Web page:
Whether Jeri Southern was a jazz singer or simply a jazz-influenced pop singer has been debated. To be sure, many of her '50s recordings were heavily arranged and devoid of improvisation -- and if you believe that improvisation is a key element of jazz, you have to believe that much of her output was essentially pop. But however you categorize her, Southern was among the finest female singers of her era. This 21-song collection, which came out in 1999, underscores the excellence of her '50s output for Decca. Southern's accompaniment ranges from lush string orchestras to the trio of guitarist Dave Barbour (who was best known for his work with Peggy Lee), and on some selections, she is heard on piano. You could argue that Southern's piano solo on "I Hadn't Anyone Till You" is a jazz solo, but on most of these recordings, pop considerations prevail over jazz considerations. Blessed with a smoky, warm voice, she brings a great deal of charm and vulnerability to "The Very Thought of You," "My Ship," "I Remember You" and other standards. It's such a shame that Southern chose to retire from recording and performing in the early '60s, when she was only 36 -- quite possibly, she could have continued to record first-class pop for another 20 or 25 years. But thankfully, listeners still have fine collections like The Very Thought of You to savor.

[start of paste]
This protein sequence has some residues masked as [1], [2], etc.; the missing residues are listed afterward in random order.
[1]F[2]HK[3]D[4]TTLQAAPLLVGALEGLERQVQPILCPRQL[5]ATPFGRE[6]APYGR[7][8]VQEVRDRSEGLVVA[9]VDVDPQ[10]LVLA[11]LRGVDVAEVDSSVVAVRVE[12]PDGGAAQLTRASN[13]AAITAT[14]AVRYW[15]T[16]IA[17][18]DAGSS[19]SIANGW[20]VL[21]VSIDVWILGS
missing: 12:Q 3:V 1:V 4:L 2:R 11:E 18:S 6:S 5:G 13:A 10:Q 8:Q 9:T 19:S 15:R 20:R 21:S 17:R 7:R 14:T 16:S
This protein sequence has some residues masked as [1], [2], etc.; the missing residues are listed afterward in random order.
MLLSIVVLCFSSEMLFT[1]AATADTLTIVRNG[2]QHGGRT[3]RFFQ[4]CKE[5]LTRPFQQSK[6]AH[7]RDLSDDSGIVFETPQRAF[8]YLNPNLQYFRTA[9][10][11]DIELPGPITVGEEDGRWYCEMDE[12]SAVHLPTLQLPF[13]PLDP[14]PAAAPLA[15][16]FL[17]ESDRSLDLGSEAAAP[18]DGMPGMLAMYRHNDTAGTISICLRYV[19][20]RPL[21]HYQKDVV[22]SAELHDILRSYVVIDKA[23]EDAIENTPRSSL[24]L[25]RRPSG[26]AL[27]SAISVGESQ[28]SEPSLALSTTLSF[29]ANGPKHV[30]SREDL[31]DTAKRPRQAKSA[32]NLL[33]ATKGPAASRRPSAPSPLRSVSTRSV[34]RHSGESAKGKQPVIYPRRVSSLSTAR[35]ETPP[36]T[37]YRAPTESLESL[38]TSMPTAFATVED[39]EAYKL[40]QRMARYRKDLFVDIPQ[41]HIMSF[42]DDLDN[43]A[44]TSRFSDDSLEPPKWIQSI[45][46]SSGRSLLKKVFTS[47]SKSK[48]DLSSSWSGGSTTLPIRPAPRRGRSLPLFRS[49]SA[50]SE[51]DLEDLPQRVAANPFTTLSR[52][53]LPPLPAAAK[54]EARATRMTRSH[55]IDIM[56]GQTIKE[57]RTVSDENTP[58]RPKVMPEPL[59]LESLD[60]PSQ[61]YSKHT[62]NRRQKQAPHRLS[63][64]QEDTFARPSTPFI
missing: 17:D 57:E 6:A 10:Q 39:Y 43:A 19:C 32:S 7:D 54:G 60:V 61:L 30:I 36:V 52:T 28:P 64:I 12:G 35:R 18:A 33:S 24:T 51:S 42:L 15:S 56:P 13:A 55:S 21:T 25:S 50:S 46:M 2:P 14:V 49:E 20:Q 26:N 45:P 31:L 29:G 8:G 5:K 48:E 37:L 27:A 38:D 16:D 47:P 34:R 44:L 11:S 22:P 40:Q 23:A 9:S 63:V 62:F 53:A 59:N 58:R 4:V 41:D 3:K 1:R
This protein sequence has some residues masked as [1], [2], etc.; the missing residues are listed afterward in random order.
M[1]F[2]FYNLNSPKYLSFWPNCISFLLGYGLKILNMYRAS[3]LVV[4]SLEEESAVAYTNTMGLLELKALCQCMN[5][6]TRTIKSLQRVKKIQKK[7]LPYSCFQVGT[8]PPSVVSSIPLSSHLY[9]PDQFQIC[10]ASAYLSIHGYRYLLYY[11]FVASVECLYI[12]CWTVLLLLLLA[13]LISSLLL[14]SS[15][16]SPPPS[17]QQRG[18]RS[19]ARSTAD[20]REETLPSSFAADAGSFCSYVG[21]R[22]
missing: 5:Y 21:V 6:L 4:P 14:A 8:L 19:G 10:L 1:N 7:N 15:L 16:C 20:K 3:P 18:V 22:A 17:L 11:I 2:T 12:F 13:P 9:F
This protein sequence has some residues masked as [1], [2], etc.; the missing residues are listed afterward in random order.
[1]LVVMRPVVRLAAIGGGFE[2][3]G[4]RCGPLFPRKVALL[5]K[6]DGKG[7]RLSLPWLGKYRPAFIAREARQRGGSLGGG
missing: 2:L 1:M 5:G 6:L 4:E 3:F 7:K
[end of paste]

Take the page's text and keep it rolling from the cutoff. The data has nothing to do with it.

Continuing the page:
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AllMusic Review by Alex Henderson